28 pages 56 minutes read

Arthur C. Clarke

'If I Forget Thee, O Earth . . .'

Fiction | Short Story | Adult | Published in 1951

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Summary: “If I Forget Thee, Oh Earth”

“If I Forget Thee, Oh Earth” is a short story by British author Arthur C. Clarke that uses a futuristic, science fiction setting to explore the themes of Coming of Age as an Individual and a Species, Legacy and the Relationship Between Fathers and Sons, and The Dangers of Technology. First published in 1951, the story uses a third-person limited perspective to narrate the experiences of a 10-year-old boy named Marvin, who travels with his father outside the lunar colony where they live to view Earth as it appears from the Moon.

Arthur C. Clarke is perhaps best known as the author of the screenplay for the 1968 film 2001: A Space Odyssey. Considered a major author within the genre of science fiction, Clarke is renowned for writing stories, novels, and nonfiction that look seriously at how technology might affect human life in the future.

This summary references the version of the story found in The Collected Stories of Arthur C. Clarke, published by Tor Books in 2000.

Marvin is a 10-year-old boy who lives in a lunar colony of humans at an unspecified future date. As the story begins, Marvin and his father are moving upward to the colony’s surface. The boy notices that the food-growing level (“the Farmlands”) smells of living things, unlike the scentless air on the lower levels of the colony where people live.

Marvin wants to stop at the Farmlands and enjoy the experience, but his father makes him keep going. He feels excited because he knows he will soon go “Outside” for the first time in his life. They keep going until they reach the area where transportation vehicles are located. Marvin and his father enter a car that is used for traveling outside of the colony. The airlock is opened, the air pressure is released, and the father drives the vehicle out onto the surface of the Moon.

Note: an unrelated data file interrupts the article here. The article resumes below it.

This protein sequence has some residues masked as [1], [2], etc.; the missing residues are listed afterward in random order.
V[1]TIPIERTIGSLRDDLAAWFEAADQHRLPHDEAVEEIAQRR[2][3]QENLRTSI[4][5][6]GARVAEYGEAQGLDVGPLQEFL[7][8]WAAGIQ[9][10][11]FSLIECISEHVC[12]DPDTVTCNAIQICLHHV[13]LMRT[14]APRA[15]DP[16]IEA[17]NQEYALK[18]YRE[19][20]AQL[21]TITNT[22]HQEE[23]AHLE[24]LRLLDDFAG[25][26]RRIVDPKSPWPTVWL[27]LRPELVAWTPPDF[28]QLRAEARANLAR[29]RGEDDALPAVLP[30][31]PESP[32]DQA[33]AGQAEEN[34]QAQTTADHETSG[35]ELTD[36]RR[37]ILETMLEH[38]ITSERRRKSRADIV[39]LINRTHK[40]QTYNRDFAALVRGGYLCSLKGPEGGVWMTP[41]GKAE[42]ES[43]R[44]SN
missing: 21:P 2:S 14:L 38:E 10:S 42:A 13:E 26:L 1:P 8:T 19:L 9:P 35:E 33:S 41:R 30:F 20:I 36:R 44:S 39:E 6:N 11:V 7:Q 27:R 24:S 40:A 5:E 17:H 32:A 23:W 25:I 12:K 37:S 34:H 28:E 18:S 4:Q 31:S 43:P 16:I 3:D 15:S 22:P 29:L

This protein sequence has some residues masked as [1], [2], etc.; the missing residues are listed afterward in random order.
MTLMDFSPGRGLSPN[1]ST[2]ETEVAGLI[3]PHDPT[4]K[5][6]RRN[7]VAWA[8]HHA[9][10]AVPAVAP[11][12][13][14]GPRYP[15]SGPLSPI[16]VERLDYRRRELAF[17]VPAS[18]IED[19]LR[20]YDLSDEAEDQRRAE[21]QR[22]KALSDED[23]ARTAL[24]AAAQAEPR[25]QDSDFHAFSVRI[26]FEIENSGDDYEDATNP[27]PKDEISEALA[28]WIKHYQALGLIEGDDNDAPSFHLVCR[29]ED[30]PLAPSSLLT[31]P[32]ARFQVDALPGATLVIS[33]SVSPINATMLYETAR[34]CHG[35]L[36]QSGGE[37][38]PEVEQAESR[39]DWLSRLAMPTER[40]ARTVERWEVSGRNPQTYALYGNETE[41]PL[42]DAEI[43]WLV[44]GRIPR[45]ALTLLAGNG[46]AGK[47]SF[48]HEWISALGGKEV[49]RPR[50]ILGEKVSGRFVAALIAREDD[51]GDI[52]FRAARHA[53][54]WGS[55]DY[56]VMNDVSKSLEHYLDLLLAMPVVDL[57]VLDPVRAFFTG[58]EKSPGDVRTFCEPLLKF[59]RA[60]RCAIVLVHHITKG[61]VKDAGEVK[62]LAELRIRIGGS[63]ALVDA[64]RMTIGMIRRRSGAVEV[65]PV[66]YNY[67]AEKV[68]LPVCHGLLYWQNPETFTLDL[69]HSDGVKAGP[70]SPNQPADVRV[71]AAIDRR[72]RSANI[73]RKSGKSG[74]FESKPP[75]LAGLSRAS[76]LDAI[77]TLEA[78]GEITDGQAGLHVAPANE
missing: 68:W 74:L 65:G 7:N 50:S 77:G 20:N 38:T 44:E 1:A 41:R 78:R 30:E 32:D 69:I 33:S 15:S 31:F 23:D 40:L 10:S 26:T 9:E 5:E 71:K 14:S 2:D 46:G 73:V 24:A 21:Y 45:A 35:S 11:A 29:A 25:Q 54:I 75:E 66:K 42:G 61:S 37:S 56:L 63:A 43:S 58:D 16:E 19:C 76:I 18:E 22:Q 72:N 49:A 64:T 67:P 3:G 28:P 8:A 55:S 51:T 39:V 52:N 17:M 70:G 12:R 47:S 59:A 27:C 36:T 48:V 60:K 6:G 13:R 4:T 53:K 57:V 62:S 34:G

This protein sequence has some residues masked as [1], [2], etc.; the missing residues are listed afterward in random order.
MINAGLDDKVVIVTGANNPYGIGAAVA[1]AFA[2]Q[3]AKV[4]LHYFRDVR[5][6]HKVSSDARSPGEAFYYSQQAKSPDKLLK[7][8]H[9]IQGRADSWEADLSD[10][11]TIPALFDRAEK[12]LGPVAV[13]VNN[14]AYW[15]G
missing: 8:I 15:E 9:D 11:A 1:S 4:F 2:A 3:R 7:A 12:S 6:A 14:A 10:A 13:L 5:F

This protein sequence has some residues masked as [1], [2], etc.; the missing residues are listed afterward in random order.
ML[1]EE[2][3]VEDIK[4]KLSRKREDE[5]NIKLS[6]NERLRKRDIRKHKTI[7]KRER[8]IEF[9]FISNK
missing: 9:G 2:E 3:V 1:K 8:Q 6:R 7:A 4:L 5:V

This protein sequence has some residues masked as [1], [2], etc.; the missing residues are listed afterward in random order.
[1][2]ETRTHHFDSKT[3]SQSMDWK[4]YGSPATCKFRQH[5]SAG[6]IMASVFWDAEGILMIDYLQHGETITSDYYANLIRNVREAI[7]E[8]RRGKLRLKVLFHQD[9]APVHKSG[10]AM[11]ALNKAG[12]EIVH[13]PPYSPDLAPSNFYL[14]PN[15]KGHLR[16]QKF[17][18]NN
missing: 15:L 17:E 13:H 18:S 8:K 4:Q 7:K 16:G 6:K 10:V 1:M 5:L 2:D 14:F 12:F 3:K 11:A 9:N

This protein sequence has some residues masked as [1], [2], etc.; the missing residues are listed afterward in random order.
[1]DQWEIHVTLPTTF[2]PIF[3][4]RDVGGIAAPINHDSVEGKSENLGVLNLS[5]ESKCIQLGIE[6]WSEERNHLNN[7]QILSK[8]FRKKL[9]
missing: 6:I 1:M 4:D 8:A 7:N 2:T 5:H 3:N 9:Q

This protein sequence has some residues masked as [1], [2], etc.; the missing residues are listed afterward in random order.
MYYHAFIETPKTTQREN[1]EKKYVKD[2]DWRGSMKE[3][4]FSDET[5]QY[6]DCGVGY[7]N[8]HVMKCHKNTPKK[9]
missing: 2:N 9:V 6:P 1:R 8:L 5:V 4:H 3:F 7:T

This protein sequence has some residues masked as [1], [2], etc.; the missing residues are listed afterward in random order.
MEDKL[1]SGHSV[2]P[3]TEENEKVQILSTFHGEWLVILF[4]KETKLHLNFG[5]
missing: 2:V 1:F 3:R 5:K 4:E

Marvin looks out of the vehicle at the landscape, which he has previously seen only in photographs. He sees stars for the first time and observes that their light is constant rather than twinkling, unlike in the famous nursery rhyme “Twinkle, Twinkle, Little Star.” The boy observes the plain features of the landscape; at one point, he notices the entrance to a mine. As they hurtle along the Moon’s surface, Marvin notices that his father is speeding as if “to escape from something” (404). They eventually reach the edge of the plateau upon which the colony is located. To Marvin’s surprise, his father drives beyond the edge onto a track that leads downward.

Night falls, and fewer signs of human activity are evident, although Marvin notices the remains of a rocket that crashed long ago. After driving for hours, they reach an area that Marvin realizes should be utterly dark because the sun is behind them. However, the area is brightly illuminated by the reflected light from Earth as the planet rises into their view. Marvin then sees the “great silver crescent” of Earth for the first time in his life (405), noticing the beauty of its geographical features. He also notices the glow from residual radioactive energy on the planet’s surface, even in areas that should be in shadow: The implication is that at some point a nuclear war on Earth made the planet uninhabitable.

Marvin listens as his father recounts the story of how Earth used to be and what happened to it: One day communication and supply deliveries from Earth stopped because of the nuclear destruction, leaving the colonists all alone as the only surviving humans. The father explains that the remaining humans in the lunar colony must never forget that one day Earth will be habitable again, so while life in the lunar colony may seem purposeless now, its residents must survive so that a later generation can return to Earth. Marvin understands that his father has taken them on this trip to convey this message, which he will one day convey to his own children, and they to their children, for as many generations as necessary. The story ends with Marvin and his father beginning the drive back to the lunar colony.